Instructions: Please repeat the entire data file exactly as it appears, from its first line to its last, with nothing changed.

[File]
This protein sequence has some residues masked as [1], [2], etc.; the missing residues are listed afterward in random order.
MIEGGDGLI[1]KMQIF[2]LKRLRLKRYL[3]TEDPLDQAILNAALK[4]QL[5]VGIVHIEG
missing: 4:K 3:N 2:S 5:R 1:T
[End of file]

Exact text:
This protein sequence has some residues masked as [1], [2], etc.; the missing residues are listed afterward in random order.
MIEGGDGLI[1]KMQIF[2]LKRLRLKRYL[3]TEDPLDQAILNAALK[4]QL[5]VGIVHIEG
missing: 4:K 3:N 2:S 5:R 1:T